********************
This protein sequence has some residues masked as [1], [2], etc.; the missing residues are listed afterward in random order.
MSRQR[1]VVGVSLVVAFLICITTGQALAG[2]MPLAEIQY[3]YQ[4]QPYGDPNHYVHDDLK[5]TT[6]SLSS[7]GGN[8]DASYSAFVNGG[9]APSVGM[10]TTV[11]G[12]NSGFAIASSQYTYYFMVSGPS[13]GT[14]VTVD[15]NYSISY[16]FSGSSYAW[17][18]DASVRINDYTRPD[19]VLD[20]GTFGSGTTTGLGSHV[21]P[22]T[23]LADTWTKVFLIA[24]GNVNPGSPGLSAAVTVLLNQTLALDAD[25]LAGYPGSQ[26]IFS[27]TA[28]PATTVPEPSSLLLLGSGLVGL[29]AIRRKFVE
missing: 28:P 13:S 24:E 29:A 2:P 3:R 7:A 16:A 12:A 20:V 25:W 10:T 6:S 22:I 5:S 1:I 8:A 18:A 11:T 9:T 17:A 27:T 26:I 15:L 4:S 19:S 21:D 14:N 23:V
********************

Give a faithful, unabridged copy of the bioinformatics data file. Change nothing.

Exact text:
This protein sequence has some residues masked as [1], [2], etc.; the missing residues are listed afterward in random order.
MSRQR[1]VVGVSLVVAFLICITTGQALAG[2]MPLAEIQY[3]YQ[4]QPYGDPNHYVHDDLK[5]TT[6]SLSS[7]GGN[8]DASYSAFVNGG[9]APSVGM[10]TTV[11]G[12]NSGFAIASSQYTYYFMVSGPS[13]GT[14]VTVD[15]NYSISY[16]FSGSSYAW[17][18]DASVRINDYTRPD[19]VLD[20]GTFGSGTTTGLGSHV[21]P[22]T[23]LADTWTKVFLIA[24]GNVNPGSPGLSAAVTVLLNQTLALDAD[25]LAGYPGSQ[26]IFS[27]TA[28]PATTVPEPSSLLLLGSGLVGL[29]AIRRKFVE
missing: 28:P 13:S 24:E 29:A 2:P 3:R 7:A 16:A 12:A 20:V 25:W 10:T 6:S 22:I 5:S 1:I 8:A 18:A 11:T 9:T 17:A 27:T 26:I 15:L 4:S 19:S 21:D 14:N 23:V